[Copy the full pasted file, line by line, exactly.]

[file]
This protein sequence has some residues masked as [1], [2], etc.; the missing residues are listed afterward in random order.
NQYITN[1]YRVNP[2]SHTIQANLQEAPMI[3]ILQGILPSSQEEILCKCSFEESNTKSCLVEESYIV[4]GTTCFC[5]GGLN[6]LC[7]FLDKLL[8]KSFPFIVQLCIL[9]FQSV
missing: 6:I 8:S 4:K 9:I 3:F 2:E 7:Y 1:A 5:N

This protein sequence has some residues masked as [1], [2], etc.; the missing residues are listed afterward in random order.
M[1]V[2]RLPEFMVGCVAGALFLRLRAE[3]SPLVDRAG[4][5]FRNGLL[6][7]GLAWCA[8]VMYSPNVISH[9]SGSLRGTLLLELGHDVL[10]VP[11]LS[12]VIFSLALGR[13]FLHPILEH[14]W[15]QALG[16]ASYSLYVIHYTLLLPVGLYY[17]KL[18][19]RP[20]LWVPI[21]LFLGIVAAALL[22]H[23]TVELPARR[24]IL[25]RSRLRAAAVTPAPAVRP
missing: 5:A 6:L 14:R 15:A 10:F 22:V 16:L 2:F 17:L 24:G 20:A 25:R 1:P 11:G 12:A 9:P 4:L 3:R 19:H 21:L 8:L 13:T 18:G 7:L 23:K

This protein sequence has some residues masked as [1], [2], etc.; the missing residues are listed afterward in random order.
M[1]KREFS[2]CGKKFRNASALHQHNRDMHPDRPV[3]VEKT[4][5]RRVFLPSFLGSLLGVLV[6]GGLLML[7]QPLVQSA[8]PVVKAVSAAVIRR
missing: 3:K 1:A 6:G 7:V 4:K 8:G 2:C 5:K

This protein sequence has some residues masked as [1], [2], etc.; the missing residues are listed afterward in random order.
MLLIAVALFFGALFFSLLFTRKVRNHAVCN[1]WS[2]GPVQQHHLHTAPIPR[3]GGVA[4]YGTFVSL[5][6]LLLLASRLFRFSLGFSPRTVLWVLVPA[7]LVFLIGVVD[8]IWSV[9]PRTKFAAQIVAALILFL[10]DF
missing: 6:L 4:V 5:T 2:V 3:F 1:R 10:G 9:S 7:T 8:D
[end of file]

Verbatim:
This protein sequence has some residues masked as [1], [2], etc.; the missing residues are listed afterward in random order.
NQYITN[1]YRVNP[2]SHTIQANLQEAPMI[3]ILQGILPSSQEEILCKCSFEESNTKSCLVEESYIV[4]GTTCFC[5]GGLN[6]LC[7]FLDKLL[8]KSFPFIVQLCIL[9]FQSV
missing: 6:I 8:S 4:K 9:I 3:F 2:E 7:Y 1:A 5:N

This protein sequence has some residues masked as [1], [2], etc.; the missing residues are listed afterward in random order.
M[1]V[2]RLPEFMVGCVAGALFLRLRAE[3]SPLVDRAG[4][5]FRNGLL[6][7]GLAWCA[8]VMYSPNVISH[9]SGSLRGTLLLELGHDVL[10]VP[11]LS[12]VIFSLALGR[13]FLHPILEH[14]W[15]QALG[16]ASYSLYVIHYTLLLPVGLYY[17]KL[18][19]RP[20]LWVPI[21]LFLGIVAAALL[22]H[23]TVELPARR[24]IL[25]RSRLRAAAVTPAPAVRP
missing: 5:A 6:L 14:R 15:A 10:F 22:V 16:L 2:F 17:L 24:G 20:A 25:R 1:P 11:G 12:A 9:P 4:L 3:R 19:H 21:L 8:L 13:T 18:G 7:L 23:K

This protein sequence has some residues masked as [1], [2], etc.; the missing residues are listed afterward in random order.
M[1]KREFS[2]CGKKFRNASALHQHNRDMHPDRPV[3]VEKT[4][5]RRVFLPSFLGSLLGVLV[6]GGLLML[7]QPLVQSA[8]PVVKAVSAAVIRR
missing: 3:K 1:A 6:G 7:V 4:K 8:G 2:C 5:K

This protein sequence has some residues masked as [1], [2], etc.; the missing residues are listed afterward in random order.
MLLIAVALFFGALFFSLLFTRKVRNHAVCN[1]WS[2]GPVQQHHLHTAPIPR[3]GGVA[4]YGTFVSL[5][6]LLLLASRLFRFSLGFSPRTVLWVLVPA[7]LVFLIGVVD[8]IWSV[9]PRTKFAAQIVAALILFL[10]DF
missing: 6:L 4:V 5:T 2:V 3:F 1:R 10:G 9:S 7:T 8:D